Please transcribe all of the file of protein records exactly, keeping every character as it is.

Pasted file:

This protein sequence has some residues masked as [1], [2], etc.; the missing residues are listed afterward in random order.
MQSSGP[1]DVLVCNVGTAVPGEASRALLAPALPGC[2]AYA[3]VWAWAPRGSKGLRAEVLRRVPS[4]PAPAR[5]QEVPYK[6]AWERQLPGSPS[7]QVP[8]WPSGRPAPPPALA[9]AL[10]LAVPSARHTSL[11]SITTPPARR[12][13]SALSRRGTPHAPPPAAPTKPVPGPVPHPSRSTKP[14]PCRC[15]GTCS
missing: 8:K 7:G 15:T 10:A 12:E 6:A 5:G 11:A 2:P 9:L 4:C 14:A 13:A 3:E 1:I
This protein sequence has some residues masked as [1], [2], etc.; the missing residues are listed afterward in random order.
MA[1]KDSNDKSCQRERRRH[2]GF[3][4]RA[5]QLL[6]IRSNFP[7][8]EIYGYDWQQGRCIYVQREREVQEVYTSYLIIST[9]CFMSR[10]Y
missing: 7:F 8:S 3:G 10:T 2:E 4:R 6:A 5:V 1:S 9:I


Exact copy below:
This protein sequence has some residues masked as [1], [2], etc.; the missing residues are listed afterward in random order.
MQSSGP[1]DVLVCNVGTAVPGEASRALLAPALPGC[2]AYA[3]VWAWAPRGSKGLRAEVLRRVPS[4]PAPAR[5]QEVPYK[6]AWERQLPGSPS[7]QVP[8]WPSGRPAPPPALA[9]AL[10]LAVPSARHTSL[11]SITTPPARR[12][13]SALSRRGTPHAPPPAAPTKPVPGPVPHPSRSTKP[14]PCRC[15]GTCS
missing: 8:K 7:G 15:T 10:A 12:E 6:A 5:G 11:A 2:P 9:L 4:C 14:A 13:A 3:E 1:I
This protein sequence has some residues masked as [1], [2], etc.; the missing residues are listed afterward in random order.
MA[1]KDSNDKSCQRERRRH[2]GF[3][4]RA[5]QLL[6]IRSNFP[7][8]EIYGYDWQQGRCIYVQREREVQEVYTSYLIIST[9]CFMSR[10]Y
missing: 7:F 8:S 3:G 10:T 2:E 4:R 6:A 5:V 1:S 9:I